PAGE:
FAO Committee on Fisheries debates management challenges, old and new
Marine protected areas, deep-sea fishing, tsunami-relief on the agenda
8 March 2005, Rome - Responding to management challenges posed by new fishing practices, considering the potential contributions of marine protected areas to sustainable fishing, and finding ways to responsibly rebuild fisheries in tsunami-struck countries are among the issues being discussed by FAO's Committee on Fisheries (COFI), which is meeting this week at the Organization's Rome headquarters.
Over 300 participants are attending the meeting, which opened yesterday and runs through 11 March. Attendees include governmental delegations, representatives of other UN agencies and observers from inter-governmental and non-governmental organizations.
COFI is one of the committees of FAO's Council and oversees the work of the Organization's Fisheries Department. It also makes recommendations to governments, regional fisheries bodies and others involved in fisheries management, and has served as a forum for the negotiation of global instruments related to fisheries management.
Ten years towards responsible fisheries
Discussion on COFI's first day centered on implementation of the FAO Code of Conduct for Responsible Fisheries, a set of guidelines for responsible fishing adopted by FAO's membership in 1995. COFI's theme this year is "Ten years towards responsible fisheries."
Currently, most FAO members report having national fishing policies or legislation in place that either totally or partially conform to the Code, according to an FAO presentation made yesterday.
Yet while more advanced fisheries management practices are being more widely used worldwide, the presentation added, many fish stocks continue to be either fully- or over exploited, as described in a new FAO report launched yesterday, The State of World Fisheries and Aquaculture.
Deep-sea fishing: a new management challenge
Also on the agenda this week: emerging fishing practices that pose new management challenges -- for example, deep-sea fishing of bottom-dwelling stocks, only recently possible on a commercial scale as a result of new technologies.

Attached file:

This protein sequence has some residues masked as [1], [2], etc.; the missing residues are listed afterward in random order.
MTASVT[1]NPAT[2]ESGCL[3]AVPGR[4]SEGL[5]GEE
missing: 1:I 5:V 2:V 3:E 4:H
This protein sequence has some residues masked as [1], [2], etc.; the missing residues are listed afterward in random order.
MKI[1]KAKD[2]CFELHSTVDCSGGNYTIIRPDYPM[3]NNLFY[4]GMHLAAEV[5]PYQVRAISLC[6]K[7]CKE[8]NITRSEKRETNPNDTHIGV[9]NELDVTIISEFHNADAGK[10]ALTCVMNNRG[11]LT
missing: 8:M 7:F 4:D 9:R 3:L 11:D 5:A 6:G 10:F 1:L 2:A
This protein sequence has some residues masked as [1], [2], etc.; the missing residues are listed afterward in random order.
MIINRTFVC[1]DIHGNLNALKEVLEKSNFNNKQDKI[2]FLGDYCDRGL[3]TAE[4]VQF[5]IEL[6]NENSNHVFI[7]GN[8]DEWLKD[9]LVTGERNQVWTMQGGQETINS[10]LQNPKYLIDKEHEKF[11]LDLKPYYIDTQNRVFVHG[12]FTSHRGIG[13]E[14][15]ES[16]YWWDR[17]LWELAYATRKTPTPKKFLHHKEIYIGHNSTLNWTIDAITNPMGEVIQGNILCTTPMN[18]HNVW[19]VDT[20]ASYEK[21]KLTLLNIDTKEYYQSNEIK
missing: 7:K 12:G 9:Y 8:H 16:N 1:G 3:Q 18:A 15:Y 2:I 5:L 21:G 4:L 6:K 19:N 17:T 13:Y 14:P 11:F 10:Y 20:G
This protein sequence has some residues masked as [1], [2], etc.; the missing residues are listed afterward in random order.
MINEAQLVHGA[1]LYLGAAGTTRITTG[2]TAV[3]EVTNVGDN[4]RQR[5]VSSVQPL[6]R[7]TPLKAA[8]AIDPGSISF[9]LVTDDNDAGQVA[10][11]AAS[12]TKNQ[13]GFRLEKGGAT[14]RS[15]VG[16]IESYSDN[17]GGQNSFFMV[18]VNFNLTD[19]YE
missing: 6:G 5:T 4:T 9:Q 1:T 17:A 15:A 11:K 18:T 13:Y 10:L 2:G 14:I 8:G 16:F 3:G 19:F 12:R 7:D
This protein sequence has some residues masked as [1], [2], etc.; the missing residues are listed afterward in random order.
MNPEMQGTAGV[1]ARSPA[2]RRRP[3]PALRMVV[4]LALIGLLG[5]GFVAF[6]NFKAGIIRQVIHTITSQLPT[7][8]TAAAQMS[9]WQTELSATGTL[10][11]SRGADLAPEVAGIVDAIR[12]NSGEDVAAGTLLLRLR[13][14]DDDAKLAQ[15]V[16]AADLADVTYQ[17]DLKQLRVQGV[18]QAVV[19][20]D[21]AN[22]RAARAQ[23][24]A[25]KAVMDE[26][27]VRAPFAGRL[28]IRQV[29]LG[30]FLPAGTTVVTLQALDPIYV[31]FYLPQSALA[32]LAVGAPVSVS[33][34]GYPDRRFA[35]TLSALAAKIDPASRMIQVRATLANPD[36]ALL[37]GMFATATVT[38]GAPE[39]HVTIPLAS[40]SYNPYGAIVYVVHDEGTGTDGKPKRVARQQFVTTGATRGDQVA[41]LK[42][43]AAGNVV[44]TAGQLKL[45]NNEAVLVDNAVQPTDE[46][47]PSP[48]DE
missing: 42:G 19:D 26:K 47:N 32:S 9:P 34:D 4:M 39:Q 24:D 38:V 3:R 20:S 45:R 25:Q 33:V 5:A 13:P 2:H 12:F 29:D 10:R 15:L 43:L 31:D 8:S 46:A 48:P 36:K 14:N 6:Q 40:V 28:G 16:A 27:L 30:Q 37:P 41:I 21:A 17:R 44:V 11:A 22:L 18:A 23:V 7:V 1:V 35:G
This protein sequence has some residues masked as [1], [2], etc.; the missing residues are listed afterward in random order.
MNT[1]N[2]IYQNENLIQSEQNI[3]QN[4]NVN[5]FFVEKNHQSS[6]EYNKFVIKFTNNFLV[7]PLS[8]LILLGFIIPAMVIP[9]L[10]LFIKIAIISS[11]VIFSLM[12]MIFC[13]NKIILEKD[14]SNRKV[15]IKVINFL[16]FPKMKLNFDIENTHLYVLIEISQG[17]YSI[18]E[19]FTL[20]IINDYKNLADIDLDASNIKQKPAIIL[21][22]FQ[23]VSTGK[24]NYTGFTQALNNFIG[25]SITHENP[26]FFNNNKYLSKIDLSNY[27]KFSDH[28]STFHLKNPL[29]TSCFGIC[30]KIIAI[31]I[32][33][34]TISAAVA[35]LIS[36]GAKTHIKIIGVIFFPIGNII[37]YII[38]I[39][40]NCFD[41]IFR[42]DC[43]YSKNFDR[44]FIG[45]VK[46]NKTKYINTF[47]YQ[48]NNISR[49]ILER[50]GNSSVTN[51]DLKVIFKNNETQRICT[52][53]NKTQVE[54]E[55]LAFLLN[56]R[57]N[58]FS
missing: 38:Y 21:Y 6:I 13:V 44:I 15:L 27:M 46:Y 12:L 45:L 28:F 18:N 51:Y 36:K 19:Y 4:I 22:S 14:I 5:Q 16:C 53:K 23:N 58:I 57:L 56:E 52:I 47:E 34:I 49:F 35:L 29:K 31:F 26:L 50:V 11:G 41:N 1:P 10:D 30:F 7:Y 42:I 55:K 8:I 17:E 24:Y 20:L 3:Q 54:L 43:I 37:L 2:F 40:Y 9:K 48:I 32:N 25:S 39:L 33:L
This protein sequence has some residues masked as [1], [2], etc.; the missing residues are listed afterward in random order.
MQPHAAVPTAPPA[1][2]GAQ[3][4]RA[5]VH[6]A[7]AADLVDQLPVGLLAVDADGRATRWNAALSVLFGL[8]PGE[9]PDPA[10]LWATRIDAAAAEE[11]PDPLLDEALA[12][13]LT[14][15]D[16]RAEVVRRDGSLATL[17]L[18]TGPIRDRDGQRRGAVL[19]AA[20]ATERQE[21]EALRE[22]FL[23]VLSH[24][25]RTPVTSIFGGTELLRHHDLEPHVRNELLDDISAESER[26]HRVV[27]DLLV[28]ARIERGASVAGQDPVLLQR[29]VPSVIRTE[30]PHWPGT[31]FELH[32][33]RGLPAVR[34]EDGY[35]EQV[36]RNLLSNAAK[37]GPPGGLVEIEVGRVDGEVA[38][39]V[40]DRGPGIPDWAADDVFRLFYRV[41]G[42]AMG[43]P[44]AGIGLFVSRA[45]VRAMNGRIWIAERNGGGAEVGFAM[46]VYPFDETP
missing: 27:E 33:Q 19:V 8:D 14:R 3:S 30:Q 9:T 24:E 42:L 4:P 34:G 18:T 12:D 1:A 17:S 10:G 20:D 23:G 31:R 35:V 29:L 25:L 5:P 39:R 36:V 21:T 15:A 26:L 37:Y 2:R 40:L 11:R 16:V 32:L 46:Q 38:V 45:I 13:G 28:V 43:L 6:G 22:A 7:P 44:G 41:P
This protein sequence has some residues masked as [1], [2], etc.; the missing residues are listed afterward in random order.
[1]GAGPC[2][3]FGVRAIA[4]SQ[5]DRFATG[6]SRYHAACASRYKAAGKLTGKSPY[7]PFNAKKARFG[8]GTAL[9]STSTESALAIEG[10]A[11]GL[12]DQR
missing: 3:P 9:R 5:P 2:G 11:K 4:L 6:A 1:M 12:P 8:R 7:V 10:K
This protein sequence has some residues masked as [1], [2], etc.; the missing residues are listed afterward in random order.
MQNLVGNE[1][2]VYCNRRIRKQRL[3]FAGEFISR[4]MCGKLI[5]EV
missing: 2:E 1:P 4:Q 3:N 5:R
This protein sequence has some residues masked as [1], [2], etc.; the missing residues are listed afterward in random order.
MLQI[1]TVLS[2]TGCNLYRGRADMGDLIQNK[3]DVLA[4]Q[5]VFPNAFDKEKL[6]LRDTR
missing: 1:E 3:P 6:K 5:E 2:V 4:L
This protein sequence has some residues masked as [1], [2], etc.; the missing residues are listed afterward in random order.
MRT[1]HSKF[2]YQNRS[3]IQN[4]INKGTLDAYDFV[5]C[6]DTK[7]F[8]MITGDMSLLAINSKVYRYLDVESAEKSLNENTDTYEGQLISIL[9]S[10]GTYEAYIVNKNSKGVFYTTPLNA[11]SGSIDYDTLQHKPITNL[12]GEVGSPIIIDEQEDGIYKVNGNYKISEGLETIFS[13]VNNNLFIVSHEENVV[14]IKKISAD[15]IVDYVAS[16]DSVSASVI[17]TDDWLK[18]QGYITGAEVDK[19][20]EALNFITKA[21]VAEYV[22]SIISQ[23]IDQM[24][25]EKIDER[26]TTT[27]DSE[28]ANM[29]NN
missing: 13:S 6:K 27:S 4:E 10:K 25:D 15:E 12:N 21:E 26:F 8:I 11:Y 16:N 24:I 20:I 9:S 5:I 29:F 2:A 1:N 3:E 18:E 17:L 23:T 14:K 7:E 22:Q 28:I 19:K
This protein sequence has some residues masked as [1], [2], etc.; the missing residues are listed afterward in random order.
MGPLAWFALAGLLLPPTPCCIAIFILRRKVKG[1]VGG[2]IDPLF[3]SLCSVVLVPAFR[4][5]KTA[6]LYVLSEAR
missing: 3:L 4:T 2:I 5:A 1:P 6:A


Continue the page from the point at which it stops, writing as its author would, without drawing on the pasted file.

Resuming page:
According to an FAO report to be presented tomorrow, deep-sea fisheries resources are particularly vulnerable to overexploitation due to their low productivity - the fish reproduce slowly and take a long time to grow to maturity.
The report also says that not enough is known about the population biology of deep-sea stocks and the impacts of fishing on sea-bottom habitats, making responsible management difficult. Compounding matters is the fact that many deepwater species are found on the high seas, where governance is particularly complex.
Marine protected areas
Meeting participants will also discuss the pros and cons of marine protected areas (MPAs) in fisheries management.
MPAs are marine reserves where fishing and other human activities are either prohibited or strictly controlled.
Both the 1992 Convention for Biological Diversity and the 2002 World Summit on Sustainable Development called for the creation of MPAs as a means of protecting underwater biodiversity and maintaining high productivity in fisheries.
According to a report prepared for COFI, the currently available scientific information does suggest that MPAs could help achieve some management objectives -- but only if they expressly address fisheries-specific goals and constraints and are implemented alongside, not instead of, conventional measures.
The report cautions that "if designed with incomplete scientific understanding and lack of attention to the needs of fisheries and to existing management measures, MPAs could be ineffective or even counter-productive."
Still, the potential of MPAs as a complementary measure for fisheries management is very high, the report concluded, adding: "It is urgent to test MPAs scientifically across a large range of situations in order to clarify potentials, shortcomings and conditions of success for fisheries."
FAO will also brief COFI participants on the situation of fisheries in countries hit by the 2004 Asian tsunami and efforts to rebuild them.
The Organization is emphasizing the need to target assistance to small-scale fishers and aquaculturalists as well as to avoid building up fishing overcapacity as a result of relief efforts, which would be detrimental to the sustainable use of the resources.
Ministerial meeting to follow COFI
Following COFI, a group of national fisheries ministers will take part in a Ministerial meeting on 12 March to further discuss tsunami-relief as well as how to deepen international cooperation on combating illegal, unreported and unregulated fishing.
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